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'Driverless cars will spur development of robots' says McKinsey

Margi Murphy | March 10, 2015
Along with ample parking spots, driverless cars will accelerate the production of robots - but they won't be passenger-ready until 2050, research firm McKinsey finds.

A side-effect of driverless cars will be the prevalence of robots, research firm McKinsey have found.

Self-driving cars will rely on artificial intelligence, image recognition, GPS and processors to manoeuvre safely - similarly to robots.

Interest shown by car manufacturers and tech firms like Google and Apple is accelerating the development of autonomous car technology and this in turn will lower the production costs for robots, which could use similar hardware benefitted by lower production costs, McKinsey said.

Self-driving cars could also help people grow accustomed to other machines, like robots, that can complete tasks without the need for human intervention.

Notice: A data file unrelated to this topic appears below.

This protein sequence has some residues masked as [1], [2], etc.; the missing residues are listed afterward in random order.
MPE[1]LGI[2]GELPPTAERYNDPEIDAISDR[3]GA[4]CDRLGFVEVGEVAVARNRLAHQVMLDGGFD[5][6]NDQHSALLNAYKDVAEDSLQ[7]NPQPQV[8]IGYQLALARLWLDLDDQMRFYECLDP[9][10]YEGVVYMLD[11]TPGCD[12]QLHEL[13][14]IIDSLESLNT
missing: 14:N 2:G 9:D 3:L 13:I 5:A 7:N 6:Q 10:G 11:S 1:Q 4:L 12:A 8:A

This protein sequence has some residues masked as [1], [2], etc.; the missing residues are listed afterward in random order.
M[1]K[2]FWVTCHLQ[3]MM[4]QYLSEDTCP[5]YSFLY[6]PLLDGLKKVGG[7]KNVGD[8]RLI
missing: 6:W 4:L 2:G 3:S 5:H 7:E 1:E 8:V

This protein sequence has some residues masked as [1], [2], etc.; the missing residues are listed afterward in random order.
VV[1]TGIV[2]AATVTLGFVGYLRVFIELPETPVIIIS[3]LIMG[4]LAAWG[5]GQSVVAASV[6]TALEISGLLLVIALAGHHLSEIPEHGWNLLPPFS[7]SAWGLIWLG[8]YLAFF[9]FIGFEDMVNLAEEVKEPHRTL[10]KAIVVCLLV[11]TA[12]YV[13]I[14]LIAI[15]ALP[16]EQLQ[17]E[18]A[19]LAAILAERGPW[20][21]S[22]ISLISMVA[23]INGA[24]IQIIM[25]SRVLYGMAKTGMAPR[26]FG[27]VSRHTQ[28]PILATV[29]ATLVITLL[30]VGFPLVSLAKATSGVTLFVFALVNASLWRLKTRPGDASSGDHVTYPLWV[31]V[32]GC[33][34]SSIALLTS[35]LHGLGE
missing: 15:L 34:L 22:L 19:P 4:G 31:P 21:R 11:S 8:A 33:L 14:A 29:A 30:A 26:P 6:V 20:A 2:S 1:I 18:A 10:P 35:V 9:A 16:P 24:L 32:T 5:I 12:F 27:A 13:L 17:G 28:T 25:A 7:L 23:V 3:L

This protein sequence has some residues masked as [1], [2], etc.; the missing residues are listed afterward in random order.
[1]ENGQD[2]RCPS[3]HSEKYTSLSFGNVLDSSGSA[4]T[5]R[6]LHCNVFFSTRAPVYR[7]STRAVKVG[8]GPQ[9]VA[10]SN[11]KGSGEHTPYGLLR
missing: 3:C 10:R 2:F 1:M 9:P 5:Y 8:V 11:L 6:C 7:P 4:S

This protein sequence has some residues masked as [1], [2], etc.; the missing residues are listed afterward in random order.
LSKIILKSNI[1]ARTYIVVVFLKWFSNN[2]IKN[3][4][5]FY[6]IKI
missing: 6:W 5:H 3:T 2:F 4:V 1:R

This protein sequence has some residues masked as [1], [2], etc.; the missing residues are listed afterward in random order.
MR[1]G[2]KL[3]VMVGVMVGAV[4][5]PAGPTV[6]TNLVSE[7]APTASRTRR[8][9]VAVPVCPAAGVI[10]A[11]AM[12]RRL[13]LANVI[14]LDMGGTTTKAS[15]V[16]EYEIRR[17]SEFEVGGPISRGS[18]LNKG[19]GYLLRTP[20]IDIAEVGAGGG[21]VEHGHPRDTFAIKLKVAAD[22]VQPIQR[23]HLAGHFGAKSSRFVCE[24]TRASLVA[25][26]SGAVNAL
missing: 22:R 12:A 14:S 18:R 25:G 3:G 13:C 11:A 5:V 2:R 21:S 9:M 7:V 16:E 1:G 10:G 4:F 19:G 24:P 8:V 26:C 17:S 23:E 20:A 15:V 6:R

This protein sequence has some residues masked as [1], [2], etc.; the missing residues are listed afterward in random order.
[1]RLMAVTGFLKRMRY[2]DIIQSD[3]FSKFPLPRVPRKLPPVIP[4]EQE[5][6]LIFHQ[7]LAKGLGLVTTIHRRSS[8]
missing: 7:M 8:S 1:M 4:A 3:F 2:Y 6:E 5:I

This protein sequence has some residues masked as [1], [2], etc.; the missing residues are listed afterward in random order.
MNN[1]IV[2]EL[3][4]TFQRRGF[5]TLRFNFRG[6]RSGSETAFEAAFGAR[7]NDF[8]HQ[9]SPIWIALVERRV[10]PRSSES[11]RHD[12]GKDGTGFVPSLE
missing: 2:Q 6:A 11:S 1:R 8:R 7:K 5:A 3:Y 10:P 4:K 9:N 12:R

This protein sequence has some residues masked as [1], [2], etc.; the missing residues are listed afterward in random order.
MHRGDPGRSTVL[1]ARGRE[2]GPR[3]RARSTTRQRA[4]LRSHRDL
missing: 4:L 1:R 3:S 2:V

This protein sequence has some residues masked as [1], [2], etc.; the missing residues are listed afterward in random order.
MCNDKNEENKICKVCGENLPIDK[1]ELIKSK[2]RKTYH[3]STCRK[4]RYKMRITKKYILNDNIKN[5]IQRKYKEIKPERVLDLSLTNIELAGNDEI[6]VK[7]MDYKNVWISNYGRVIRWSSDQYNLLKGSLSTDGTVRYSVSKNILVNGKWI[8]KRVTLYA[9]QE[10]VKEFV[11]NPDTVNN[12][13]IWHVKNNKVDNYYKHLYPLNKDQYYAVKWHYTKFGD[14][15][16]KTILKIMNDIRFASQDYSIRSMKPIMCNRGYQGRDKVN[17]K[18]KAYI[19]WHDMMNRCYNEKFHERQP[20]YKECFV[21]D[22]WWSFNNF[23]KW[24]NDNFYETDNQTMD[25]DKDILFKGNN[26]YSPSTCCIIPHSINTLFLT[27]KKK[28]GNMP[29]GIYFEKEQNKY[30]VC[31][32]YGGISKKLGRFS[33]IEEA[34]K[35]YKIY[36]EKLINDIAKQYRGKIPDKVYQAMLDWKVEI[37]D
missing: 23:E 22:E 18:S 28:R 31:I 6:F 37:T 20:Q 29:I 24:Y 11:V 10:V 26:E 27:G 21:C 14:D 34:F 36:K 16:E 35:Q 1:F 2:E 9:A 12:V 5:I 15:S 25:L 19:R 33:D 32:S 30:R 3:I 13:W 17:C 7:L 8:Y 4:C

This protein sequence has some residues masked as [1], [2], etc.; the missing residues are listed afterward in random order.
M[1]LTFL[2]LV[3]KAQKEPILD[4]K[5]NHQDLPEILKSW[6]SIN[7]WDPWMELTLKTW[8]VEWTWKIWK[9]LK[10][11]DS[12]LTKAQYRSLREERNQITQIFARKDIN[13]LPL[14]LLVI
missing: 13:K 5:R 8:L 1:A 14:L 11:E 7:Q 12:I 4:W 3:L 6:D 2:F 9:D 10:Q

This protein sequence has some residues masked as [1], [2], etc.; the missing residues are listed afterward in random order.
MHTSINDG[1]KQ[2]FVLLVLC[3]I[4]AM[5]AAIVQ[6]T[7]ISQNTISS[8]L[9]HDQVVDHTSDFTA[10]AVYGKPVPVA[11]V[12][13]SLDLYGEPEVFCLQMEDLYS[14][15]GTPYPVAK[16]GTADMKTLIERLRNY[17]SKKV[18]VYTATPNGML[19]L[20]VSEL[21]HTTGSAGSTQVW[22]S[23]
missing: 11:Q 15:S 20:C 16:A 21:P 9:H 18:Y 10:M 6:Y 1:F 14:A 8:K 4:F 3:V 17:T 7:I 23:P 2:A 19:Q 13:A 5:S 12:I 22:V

Commonly used parts could allow auto mechanics to fix robots as well, said the report, released Thursday. Infrastructure like machine-to-machine communication networks could also be shared.

The report was published while MPs in the UK are debating over whether to appoint a minister to oversee the incoming driverless and electric car trends. Louise Ellman, the Labour chair of the transport select committee said the UK may miss out on the opportunities presented by new car technologies if the government did not do more to encourage the carmaking industry, as well as consumers.

Several car companies are working either independently or in a consortium to begin piloting driverless cars, and have said that the technology could be seen on public roads as soon as 2017.

However McKinsey stated that trucks will become the first vehicles that drive autonomously on public roads, over the next two decades, requiring changes in the insurance industry.

But autonomous passenger cars won't appear in critical mass on public roads until after 2040, the report forecast.

Fewer parking spaces will be necessary as driverless cars will be wired for precise three point turns. It estimated the technology could free up 5.7 billion square metres of parking space in the U.S. by 2050.


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